- Oct 2, 2009
- Reaction score
Purchase link: https://www.thomann.de/be/thon_tour_case_for_5_guitars_basses.htm
Price when purchased: 689 EUR
We moved to a new house recently which has a space I can use as a dedicated music/gym room, and I've been looking into different options for storing my guitars there with minimal impact of temperature, humidity but most of all (natural) light as I would hate for the finish to fade.
The first idea I had was the most obvious one: leaving the guitars in their own case, but this rapidly piled up into a mess and I wanted something cleaner. Other options I glanced over were:
- Hanging the guitars on the wall --- Collects dust & would be bad for the finish as there is an abundance of natural light
- Multiple guitar rack stand in combination with a cloth to cover the guitars --- Was a good option as well, but pretty much still suffers from the same problems previously mentioned, in addition to the fact that there would be a damage hazard in case one of my kids would try to pull off the cloth and drag a guitar down with it
So after exhausting multiple options I finally arrived to to the Thon Tour Case, which essentially is a multiple guitar rack stand but with added structural stability and better protection from all the hazards I previously mentioned.
DeliverySadly I forgot to take a picture of the case when it was delivered, but the delivery happens with a partner company of Thomann which specialises in transporting bulky items. The case arrived wrapped in flattened cardboard boxes, mounted on a wood pallet. The company gives you a call a few days up front to schedule a delivery moment to make sure you're home once it's delivered.
For those wondering, the case is also already fully-assembled (with a minor exception) on delivery so it's not like you have to embark on an Ikea-like adventure to do the assembly by yourself.
ConstructionJust like most items in the Thon product-line, Thomann didn't take too many compromises on quality and everything feels solid & sturdy. The wood is solid, the wheels ride smoothly and all the butterfly latches close properly. Taking off the front of the case is a breeze when you unlock the 4 latches holding it together, but putting it back on has proven to be a little more challenging to do until you get a better idea of how the front lines up best. The case itself is pretty big and can even fit my monstrous Dingwall NG3-6 with ease.
The inside is also taken care of professionally, and all the protective foam has been cut off straight & proper so there are no pieces sticking out which can get stuck when trying to close the case.
The padding inside is thick enough to withstand most light-medium impact you would expect to occur during transport, and the guitar holders are K&M 16280's which are very simple but very reliable holders. The holders are mounted using the same rails & screws they use on their Thon rack equipment. They provide 6 "dividers" wrapped in foam which can be inserted in the slots on the bottom to create separate slots for your guitars, and the the advertised 5 guitars can enjoy a royal amount of space using the available width:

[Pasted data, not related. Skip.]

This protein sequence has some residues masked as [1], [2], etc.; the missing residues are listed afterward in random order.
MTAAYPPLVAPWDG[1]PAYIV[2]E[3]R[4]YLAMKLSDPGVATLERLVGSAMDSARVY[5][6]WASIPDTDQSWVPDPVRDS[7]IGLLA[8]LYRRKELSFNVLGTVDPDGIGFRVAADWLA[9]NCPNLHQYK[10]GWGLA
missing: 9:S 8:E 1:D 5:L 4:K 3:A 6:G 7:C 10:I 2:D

The rack rail also contains 4 unused nuts, so Thon might actually had the same idea in mind as well and I've ordered 2 additional holders to see how well it goes.
The hinges aren't locked or kept together by anything, so in case of "rough" transport where the case might get tilted vertically, it's possible the door of the little container could swing open and the items might fall out and scratch/damages the guitars on the inside.
Nitro FinishesA little note is provided (both on paper as on the website) to warn users about using the product in combination with guitars that have a nitro finish:
From what I have derived during my little search about this topic, I believe this is mostly related to the non-marring rubber used on the guitar holders, which can cause damage to nitro finishes (there are a few examples available online when you look for this topic, which looks like the coating of the guitar starts peeling off).
However if this is only related to the holders, it could likely be very easily mitigated by using the white 16280 holders which are made from a synthetic material and are safe to use with nitro-finished guitar. Which begs the question if this minor added cost of ~7 EUR to add the white ones by default, wouldn't provide better business value and avoid potentially damaging guitars of customers who are not aware of the warning or properties of their instruments?
In conclusion, I'm very happy about my purchase despite the rather high cost. But knowing that I can keep my instruments safe from a lot of hazardous elements, whilst still keeping them easily accessible for use, is worth the price tag for me personally. The only thing I would've maybe liked is if it was possible to insert/remove the instruments from the top without having to remove the front of the case, but that's a really minor disturbance in contrast.